As the foremost expert on U.S. presidents and their peccadilloes, Doris Kearns Goodwin thinks we could learn a thing or two from the past.

Presidential historian Doris Kearns Goodwin cozies up to Abraham Lincoln so warmly, you could almost forget that he’s a man 134 years her senior, cast in bronze, and attached to the stairs outside the New York Historical Society. “Isn’t he great?” she purrs, touching his cold, hollow cheek.

If anyone has a sense of humor about her well-documented Lincoln obsession (NBD, Barack Obama apparently has one too), it’s Kearns Goodwin herself. The 16th president has been her most noteworthy relationship next to her marriage to lauded presidential adviser and speechwriter Richard Goodwin, who died last May.

Kearns Goodwin spent 10 years with Abe while writing Team of Rivals: The Political Genius of Abraham Lincoln and several more while advising Steven Spielberg and Daniel Day-Lewis on the 2012 biopic Lincoln. She and Abe were reunited for her latest book, Leadership in Turbulent Times, which explores the transformational presidencies of Lincoln, Theodore Roosevelt, Franklin Delano Roosevelt, and Lyndon Johnson, whom Kearns Goodwin served as a young aide in the 1960s.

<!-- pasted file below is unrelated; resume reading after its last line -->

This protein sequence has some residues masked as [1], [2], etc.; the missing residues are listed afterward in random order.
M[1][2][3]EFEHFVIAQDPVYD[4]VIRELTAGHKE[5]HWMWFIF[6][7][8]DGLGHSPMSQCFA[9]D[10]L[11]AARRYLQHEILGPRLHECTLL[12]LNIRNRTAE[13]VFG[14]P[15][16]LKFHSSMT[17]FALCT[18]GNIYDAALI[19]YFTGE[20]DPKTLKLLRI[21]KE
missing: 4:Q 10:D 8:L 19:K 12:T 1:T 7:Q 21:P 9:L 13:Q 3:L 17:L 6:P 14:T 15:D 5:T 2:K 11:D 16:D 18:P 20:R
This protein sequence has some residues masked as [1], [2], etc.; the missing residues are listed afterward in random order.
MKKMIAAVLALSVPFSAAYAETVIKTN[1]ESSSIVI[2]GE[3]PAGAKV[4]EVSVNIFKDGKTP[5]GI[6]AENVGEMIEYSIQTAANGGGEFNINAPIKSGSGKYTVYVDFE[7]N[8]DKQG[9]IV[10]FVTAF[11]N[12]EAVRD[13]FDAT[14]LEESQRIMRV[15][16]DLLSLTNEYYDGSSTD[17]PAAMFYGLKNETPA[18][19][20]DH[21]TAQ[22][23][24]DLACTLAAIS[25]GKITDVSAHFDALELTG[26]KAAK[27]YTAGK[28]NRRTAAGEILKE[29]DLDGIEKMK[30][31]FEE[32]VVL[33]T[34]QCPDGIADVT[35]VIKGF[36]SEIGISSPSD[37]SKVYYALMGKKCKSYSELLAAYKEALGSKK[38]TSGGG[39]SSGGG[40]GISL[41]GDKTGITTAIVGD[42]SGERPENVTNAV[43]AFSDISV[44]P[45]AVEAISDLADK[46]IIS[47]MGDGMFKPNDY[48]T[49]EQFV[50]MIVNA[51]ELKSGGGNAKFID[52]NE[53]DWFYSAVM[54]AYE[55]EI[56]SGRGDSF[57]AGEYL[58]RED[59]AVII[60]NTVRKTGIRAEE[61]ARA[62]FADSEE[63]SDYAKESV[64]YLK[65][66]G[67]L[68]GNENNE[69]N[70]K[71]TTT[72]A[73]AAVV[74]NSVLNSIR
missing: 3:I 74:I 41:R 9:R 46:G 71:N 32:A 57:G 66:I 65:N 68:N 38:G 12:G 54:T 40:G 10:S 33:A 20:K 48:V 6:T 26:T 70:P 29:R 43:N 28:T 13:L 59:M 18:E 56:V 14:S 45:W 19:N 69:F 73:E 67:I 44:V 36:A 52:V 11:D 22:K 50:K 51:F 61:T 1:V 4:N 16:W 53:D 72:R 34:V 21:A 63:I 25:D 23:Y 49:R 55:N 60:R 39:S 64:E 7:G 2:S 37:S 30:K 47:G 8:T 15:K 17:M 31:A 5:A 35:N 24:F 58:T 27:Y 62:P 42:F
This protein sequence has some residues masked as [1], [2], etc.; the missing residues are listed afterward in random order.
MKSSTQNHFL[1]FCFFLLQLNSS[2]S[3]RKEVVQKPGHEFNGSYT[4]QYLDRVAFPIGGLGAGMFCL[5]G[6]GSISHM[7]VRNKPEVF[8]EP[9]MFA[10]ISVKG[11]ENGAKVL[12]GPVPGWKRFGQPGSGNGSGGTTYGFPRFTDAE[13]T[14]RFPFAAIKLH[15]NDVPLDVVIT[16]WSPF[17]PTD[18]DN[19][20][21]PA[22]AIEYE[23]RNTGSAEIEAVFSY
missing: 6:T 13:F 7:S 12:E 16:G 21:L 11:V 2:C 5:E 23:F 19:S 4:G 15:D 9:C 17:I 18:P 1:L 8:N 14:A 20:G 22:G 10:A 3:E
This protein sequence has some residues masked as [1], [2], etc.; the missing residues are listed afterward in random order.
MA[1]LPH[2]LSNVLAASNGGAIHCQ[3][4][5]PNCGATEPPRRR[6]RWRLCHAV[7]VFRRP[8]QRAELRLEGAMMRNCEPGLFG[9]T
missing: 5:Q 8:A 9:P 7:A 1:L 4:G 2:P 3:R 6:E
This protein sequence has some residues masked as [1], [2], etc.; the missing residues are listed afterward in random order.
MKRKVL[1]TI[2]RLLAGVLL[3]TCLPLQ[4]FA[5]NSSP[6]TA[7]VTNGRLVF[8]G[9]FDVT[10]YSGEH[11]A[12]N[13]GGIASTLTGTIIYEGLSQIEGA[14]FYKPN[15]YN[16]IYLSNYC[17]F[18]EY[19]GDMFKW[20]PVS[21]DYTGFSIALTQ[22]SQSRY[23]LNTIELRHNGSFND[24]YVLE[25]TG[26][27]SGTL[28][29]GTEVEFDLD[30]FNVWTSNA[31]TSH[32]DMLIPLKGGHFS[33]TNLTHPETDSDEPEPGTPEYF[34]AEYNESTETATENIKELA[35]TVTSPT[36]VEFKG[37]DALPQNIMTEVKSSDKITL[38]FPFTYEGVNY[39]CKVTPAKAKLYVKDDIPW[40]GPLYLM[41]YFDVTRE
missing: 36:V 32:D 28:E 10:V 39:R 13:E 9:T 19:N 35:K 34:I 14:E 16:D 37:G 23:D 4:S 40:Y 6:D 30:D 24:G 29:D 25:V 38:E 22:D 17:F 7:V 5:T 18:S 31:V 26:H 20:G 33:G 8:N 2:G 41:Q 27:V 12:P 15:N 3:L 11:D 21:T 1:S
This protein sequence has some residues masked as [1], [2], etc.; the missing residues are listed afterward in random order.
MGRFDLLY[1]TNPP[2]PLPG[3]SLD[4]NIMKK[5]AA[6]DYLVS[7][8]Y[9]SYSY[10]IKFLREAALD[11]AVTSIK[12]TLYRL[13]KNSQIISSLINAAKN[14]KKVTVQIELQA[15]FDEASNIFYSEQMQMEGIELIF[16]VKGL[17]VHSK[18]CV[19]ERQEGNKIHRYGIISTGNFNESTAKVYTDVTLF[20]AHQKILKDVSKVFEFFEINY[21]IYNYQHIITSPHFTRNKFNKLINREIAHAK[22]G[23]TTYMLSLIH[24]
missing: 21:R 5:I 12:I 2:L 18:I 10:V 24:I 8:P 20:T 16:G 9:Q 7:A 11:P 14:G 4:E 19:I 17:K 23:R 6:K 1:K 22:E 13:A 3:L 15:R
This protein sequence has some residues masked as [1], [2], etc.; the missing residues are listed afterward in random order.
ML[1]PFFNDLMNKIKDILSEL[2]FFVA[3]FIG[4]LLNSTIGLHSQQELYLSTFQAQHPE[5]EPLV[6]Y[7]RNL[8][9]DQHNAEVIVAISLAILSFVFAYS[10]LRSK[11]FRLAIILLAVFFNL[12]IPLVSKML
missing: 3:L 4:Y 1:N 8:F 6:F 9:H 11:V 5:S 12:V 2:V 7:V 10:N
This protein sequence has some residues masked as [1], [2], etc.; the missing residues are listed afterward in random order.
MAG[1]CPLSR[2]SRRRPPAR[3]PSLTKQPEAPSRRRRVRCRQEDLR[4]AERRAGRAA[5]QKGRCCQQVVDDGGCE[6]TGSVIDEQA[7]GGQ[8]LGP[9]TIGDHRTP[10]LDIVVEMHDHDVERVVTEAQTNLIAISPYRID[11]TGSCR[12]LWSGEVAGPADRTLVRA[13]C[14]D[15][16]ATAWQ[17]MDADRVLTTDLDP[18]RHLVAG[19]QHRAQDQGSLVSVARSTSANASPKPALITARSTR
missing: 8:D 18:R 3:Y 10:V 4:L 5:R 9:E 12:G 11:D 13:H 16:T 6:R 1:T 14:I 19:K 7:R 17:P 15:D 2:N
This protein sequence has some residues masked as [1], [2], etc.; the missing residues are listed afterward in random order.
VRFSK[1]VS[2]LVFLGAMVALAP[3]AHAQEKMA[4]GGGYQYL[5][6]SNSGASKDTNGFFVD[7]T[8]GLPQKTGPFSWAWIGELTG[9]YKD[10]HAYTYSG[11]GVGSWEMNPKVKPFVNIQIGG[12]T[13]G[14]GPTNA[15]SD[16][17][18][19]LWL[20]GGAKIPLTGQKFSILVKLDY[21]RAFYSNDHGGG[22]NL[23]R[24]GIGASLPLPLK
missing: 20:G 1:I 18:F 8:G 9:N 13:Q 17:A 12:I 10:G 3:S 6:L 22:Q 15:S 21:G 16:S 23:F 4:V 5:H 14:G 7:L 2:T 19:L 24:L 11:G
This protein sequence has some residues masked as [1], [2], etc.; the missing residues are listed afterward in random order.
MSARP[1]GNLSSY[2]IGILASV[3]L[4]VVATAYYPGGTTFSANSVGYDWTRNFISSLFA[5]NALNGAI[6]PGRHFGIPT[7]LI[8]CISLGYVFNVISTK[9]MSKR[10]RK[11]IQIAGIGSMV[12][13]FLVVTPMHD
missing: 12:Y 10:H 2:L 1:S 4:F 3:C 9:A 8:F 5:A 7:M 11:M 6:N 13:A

Thanks to her new best-selling book, frequent TV interviews, and near-constant public appearances, her profile as a public intellectual has climbed even higher. Not many historians are recognized by strangers on the street — even fewer have cameos on The Simpsons — but Kearns Goodwin, 76, handles the attention with affable ease. “Most of the time,” she says, “I’m meeting with people who have read my books, and you get energy from them.”

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